Aug 152014
 

20000daysonearth

In this rather unusual documentary, we follow a day, the 20,000th day in the life of UK-based, Australian musician Nick Cave. This day is a construct, one which is representative of Cave’s daily life. We follow him from writing, catch ups with friends, doctors appointments and of course, practice. This was more like a collage or scrapbook than a linear story. Mixed media – audio, photographs, archival footage are blended in with the documentary’s own footage, giving the film an incredibly textured feel.

Cave spends much of the film musing on some of some pretty big ideas – the power of memory, what legacy we leave and what it means to create. It seems like it’s something he spends a long time thinking about, like he is constantly searching for validation or purpose for his art. His thought processes are quite complex, even pained, and once or twice I felt myself getting lost within the depths of his soul. Much like his music, his thoughts are rather intense and brooding at times. Famous friends, bandmates and associates make appearances throughout, though I found that their contribution served mostly to inflate the mystique of Cave, rather than offer any real insight.

Aside from the interesting construct of the film, what I loved was the cinematography and editing. The film was extremely slick and photographed so beautifully by Erik Wilson (The Imposter, The Double, Tyrannosaur), who is fast becoming one of my favourite cinematographers. Jonathon Amos (Attack the Block, Scott Pilgrim vs the World) stitches the various material together expertly, weaving a layered scrapbook to represent Cave’s life.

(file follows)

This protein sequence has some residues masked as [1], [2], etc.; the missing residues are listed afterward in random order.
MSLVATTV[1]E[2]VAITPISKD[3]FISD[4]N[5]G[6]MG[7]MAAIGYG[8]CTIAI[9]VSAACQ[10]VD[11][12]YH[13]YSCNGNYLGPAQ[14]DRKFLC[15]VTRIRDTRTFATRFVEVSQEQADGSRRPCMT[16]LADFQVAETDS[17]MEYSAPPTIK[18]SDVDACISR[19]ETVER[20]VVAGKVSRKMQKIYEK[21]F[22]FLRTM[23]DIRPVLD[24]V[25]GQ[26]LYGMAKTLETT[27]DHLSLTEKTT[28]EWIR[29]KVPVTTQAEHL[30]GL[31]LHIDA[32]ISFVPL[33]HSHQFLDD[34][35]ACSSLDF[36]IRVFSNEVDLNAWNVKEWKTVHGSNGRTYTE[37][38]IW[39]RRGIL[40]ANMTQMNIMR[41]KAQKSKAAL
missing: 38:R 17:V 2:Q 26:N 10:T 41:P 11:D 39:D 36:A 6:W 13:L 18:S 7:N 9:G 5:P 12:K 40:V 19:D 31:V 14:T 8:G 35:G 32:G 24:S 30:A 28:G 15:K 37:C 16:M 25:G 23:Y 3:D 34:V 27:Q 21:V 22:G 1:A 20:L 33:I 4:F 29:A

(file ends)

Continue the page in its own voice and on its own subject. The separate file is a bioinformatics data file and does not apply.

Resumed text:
It makes sense that writer-directors Iain Forsyth & Jane Pollard come from a visual arts background. What they have created here is quite innovative, ions away from a traditional musical documentary or bio-pic.
 
By Sam McCosh
 
The Facts

Director: Iain Forsyth, Jane Pollard
Writer(s): Iain Forsyth, Jane Pollard, Nick Cave
Starring: Nick Cave, Warren Ellis, Blixa Bargeld, Susie Bick
Runtime: 97 minutes
Release date(s): Australia & New Zealand: August 21 2014

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